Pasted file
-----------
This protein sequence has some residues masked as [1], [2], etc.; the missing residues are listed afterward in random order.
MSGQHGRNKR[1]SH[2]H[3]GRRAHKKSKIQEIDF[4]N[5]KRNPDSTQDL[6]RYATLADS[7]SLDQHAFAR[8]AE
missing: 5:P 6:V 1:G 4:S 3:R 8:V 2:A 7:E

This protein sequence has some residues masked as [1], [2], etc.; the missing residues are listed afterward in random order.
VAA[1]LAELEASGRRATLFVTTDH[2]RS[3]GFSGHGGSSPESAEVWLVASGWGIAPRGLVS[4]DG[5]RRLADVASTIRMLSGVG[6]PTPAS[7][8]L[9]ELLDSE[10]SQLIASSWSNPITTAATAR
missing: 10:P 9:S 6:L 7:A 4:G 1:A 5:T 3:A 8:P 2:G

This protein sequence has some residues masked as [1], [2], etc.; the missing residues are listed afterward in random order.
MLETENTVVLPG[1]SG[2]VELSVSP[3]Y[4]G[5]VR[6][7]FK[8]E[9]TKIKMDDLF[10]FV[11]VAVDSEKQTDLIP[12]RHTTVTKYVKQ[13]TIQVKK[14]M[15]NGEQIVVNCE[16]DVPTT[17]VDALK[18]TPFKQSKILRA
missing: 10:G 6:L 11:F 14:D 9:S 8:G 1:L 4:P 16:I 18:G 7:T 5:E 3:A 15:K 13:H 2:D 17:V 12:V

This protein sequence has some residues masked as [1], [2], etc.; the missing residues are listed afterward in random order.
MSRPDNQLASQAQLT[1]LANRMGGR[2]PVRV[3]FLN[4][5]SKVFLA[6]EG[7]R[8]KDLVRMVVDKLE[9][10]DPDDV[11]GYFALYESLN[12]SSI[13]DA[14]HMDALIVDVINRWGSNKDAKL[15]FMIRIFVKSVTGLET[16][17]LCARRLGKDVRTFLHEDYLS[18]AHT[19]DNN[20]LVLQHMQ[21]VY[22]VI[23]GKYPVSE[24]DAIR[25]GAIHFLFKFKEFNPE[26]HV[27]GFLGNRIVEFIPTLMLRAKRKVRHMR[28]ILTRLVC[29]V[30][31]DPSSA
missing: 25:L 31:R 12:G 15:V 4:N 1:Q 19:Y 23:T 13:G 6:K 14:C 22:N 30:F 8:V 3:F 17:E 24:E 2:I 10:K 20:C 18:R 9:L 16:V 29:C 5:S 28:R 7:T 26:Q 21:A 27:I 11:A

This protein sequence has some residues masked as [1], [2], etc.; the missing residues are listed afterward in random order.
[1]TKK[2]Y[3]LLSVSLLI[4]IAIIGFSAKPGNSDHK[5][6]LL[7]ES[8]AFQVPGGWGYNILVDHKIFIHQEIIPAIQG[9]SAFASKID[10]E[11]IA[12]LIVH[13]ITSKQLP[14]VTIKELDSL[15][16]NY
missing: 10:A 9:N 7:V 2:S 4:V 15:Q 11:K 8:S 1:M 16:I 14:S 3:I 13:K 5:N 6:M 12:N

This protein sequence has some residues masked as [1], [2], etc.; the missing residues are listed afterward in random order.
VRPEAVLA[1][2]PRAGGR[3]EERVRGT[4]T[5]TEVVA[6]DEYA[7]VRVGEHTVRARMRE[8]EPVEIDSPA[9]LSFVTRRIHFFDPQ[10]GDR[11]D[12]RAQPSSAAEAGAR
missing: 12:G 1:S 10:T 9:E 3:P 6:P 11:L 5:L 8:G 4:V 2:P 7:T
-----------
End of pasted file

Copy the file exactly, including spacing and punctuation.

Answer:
This protein sequence has some residues masked as [1], [2], etc.; the missing residues are listed afterward in random order.
MSGQHGRNKR[1]SH[2]H[3]GRRAHKKSKIQEIDF[4]N[5]KRNPDSTQDL[6]RYATLADS[7]SLDQHAFAR[8]AE
missing: 5:P 6:V 1:G 4:S 3:R 8:V 2:A 7:E

This protein sequence has some residues masked as [1], [2], etc.; the missing residues are listed afterward in random order.
VAA[1]LAELEASGRRATLFVTTDH[2]RS[3]GFSGHGGSSPESAEVWLVASGWGIAPRGLVS[4]DG[5]RRLADVASTIRMLSGVG[6]PTPAS[7][8]L[9]ELLDSE[10]SQLIASSWSNPITTAATAR
missing: 10:P 9:S 6:L 7:A 4:G 1:A 5:T 3:A 8:P 2:G

This protein sequence has some residues masked as [1], [2], etc.; the missing residues are listed afterward in random order.
MLETENTVVLPG[1]SG[2]VELSVSP[3]Y[4]G[5]VR[6][7]FK[8]E[9]TKIKMDDLF[10]FV[11]VAVDSEKQTDLIP[12]RHTTVTKYVKQ[13]TIQVKK[14]M[15]NGEQIVVNCE[16]DVPTT[17]VDALK[18]TPFKQSKILRA
missing: 10:G 6:L 11:F 14:D 9:S 8:G 1:L 4:P 16:I 18:G 7:T 5:E 3:A 15:K 13:H 2:D 17:V 12:V

This protein sequence has some residues masked as [1], [2], etc.; the missing residues are listed afterward in random order.
MSRPDNQLASQAQLT[1]LANRMGGR[2]PVRV[3]FLN[4][5]SKVFLA[6]EG[7]R[8]KDLVRMVVDKLE[9][10]DPDDV[11]GYFALYESLN[12]SSI[13]DA[14]HMDALIVDVINRWGSNKDAKL[15]FMIRIFVKSVTGLET[16][17]LCARRLGKDVRTFLHEDYLS[18]AHT[19]DNN[20]LVLQHMQ[21]VY[22]VI[23]GKYPVSE[24]DAIR[25]GAIHFLFKFKEFNPE[26]HV[27]GFLGNRIVEFIPTLMLRAKRKVRHMR[28]ILTRLVC[29]V[30][31]DPSSA
missing: 25:L 31:R 12:G 15:V 4:N 1:Q 19:Y 23:T 13:G 6:K 14:C 22:N 30:F 8:V 3:F 17:E 24:E 2:I 10:K 20:C 18:R 9:L 16:V 29:C 5:S 28:R 7:T 26:Q 21:A 27:I 11:A

This protein sequence has some residues masked as [1], [2], etc.; the missing residues are listed afterward in random order.
[1]TKK[2]Y[3]LLSVSLLI[4]IAIIGFSAKPGNSDHK[5][6]LL[7]ES[8]AFQVPGGWGYNILVDHKIFIHQEIIPAIQG[9]SAFASKID[10]E[11]IA[12]LIVH[13]ITSKQLP[14]VTIKELDSL[15][16]NY
missing: 10:A 9:N 7:V 2:S 4:V 15:Q 11:K 8:S 1:M 16:I 14:S 3:I 13:K 5:N 6:M 12:N

This protein sequence has some residues masked as [1], [2], etc.; the missing residues are listed afterward in random order.
VRPEAVLA[1][2]PRAGGR[3]EERVRGT[4]T[5]TEVVA[6]DEYA[7]VRVGEHTVRARMRE[8]EPVEIDSPA[9]LSFVTRRIHFFDPQ[10]GDR[11]D[12]RAQPSSAAEAGAR
missing: 12:G 1:S 10:T 9:E 3:P 6:P 11:L 5:L 8:G 4:V 2:P 7:T